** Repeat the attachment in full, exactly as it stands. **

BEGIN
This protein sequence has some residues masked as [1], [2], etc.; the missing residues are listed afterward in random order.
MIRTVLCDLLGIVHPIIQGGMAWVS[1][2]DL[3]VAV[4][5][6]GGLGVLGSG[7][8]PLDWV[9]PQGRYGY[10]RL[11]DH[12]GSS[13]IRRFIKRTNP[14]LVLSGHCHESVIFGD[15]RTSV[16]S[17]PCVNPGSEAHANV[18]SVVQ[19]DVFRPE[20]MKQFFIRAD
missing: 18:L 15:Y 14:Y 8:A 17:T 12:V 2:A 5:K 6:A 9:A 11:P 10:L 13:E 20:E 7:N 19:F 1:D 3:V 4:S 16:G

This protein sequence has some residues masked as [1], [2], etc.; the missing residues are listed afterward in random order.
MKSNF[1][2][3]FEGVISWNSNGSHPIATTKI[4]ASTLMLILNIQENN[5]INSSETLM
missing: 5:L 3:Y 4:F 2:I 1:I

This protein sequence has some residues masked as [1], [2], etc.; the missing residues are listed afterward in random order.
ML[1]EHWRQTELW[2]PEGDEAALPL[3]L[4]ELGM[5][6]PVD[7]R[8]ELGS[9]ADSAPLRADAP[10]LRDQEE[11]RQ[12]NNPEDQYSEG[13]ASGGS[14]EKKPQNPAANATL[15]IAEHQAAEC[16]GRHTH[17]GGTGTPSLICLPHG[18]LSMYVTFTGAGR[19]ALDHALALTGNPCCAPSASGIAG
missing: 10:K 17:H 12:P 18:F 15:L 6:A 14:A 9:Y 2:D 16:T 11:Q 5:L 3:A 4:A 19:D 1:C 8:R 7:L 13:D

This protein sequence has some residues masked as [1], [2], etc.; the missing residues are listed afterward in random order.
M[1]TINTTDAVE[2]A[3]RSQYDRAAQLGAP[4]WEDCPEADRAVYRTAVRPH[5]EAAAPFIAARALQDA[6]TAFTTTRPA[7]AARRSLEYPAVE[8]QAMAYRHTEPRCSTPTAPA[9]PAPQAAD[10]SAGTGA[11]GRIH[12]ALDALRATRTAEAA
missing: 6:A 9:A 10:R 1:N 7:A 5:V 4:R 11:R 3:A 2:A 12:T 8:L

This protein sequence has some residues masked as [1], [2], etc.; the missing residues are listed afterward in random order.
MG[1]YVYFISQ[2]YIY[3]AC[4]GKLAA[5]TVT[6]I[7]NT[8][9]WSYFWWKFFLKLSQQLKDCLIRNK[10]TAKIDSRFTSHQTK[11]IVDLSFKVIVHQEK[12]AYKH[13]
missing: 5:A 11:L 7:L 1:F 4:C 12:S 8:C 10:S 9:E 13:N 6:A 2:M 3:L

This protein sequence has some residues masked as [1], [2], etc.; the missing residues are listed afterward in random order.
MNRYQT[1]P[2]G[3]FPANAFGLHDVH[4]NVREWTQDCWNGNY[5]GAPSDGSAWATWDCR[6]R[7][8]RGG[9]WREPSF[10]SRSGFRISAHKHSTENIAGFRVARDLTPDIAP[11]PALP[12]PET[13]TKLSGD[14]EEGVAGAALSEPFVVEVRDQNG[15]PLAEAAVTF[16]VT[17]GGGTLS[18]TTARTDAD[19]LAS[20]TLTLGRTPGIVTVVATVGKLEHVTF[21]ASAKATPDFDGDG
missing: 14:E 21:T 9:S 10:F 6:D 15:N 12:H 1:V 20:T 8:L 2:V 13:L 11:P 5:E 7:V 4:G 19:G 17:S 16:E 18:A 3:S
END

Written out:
This protein sequence has some residues masked as [1], [2], etc.; the missing residues are listed afterward in random order.
MIRTVLCDLLGIVHPIIQGGMAWVS[1][2]DL[3]VAV[4][5][6]GGLGVLGSG[7][8]PLDWV[9]PQGRYGY[10]RL[11]DH[12]GSS[13]IRRFIKRTNP[14]LVLSGHCHESVIFGD[15]RTSV[16]S[17]PCVNPGSEAHANV[18]SVVQ[19]DVFRPE[20]MKQFFIRAD
missing: 18:L 15:Y 14:Y 8:A 17:T 12:V 2:A 5:K 6:A 9:A 11:P 10:L 13:E 20:E 7:N 19:F 1:D 3:V 4:S 16:G

This protein sequence has some residues masked as [1], [2], etc.; the missing residues are listed afterward in random order.
MKSNF[1][2][3]FEGVISWNSNGSHPIATTKI[4]ASTLMLILNIQENN[5]INSSETLM
missing: 5:L 3:Y 4:F 2:I 1:I

This protein sequence has some residues masked as [1], [2], etc.; the missing residues are listed afterward in random order.
ML[1]EHWRQTELW[2]PEGDEAALPL[3]L[4]ELGM[5][6]PVD[7]R[8]ELGS[9]ADSAPLRADAP[10]LRDQEE[11]RQ[12]NNPEDQYSEG[13]ASGGS[14]EKKPQNPAANATL[15]IAEHQAAEC[16]GRHTH[17]GGTGTPSLICLPHG[18]LSMYVTFTGAGR[19]ALDHALALTGNPCCAPSASGIAG
missing: 10:K 17:H 12:P 18:F 15:L 6:A 14:A 9:Y 2:D 16:T 11:Q 5:L 3:A 4:A 19:D 1:C 8:R 7:L 13:D

This protein sequence has some residues masked as [1], [2], etc.; the missing residues are listed afterward in random order.
M[1]TINTTDAVE[2]A[3]RSQYDRAAQLGAP[4]WEDCPEADRAVYRTAVRPH[5]EAAAPFIAARALQDA[6]TAFTTTRPA[7]AARRSLEYPAVE[8]QAMAYRHTEPRCSTPTAPA[9]PAPQAAD[10]SAGTGA[11]GRIH[12]ALDALRATRTAEAA
missing: 6:A 9:A 10:R 1:N 7:A 5:V 4:R 11:R 3:A 2:A 12:T 8:L

This protein sequence has some residues masked as [1], [2], etc.; the missing residues are listed afterward in random order.
MG[1]YVYFISQ[2]YIY[3]AC[4]GKLAA[5]TVT[6]I[7]NT[8][9]WSYFWWKFFLKLSQQLKDCLIRNK[10]TAKIDSRFTSHQTK[11]IVDLSFKVIVHQEK[12]AYKH[13]
missing: 5:A 11:L 7:L 1:F 4:C 12:S 8:C 10:S 9:E 13:N 6:A 2:M 3:L

This protein sequence has some residues masked as [1], [2], etc.; the missing residues are listed afterward in random order.
MNRYQT[1]P[2]G[3]FPANAFGLHDVH[4]NVREWTQDCWNGNY[5]GAPSDGSAWATWDCR[6]R[7][8]RGG[9]WREPSF[10]SRSGFRISAHKHSTENIAGFRVARDLTPDIAP[11]PALP[12]PET[13]TKLSGD[14]EEGVAGAALSEPFVVEVRDQNG[15]PLAEAAVTF[16]VT[17]GGGTLS[18]TTARTDAD[19]LAS[20]TLTLGRTPGIVTVVATVGKLEHVTF[21]ASAKATPDFDGDG
missing: 14:E 21:T 9:S 10:F 6:D 15:N 12:H 1:V 20:T 8:L 2:V 13:L 11:P 5:E 7:V 4:G 19:G 17:S 16:E 18:A 3:S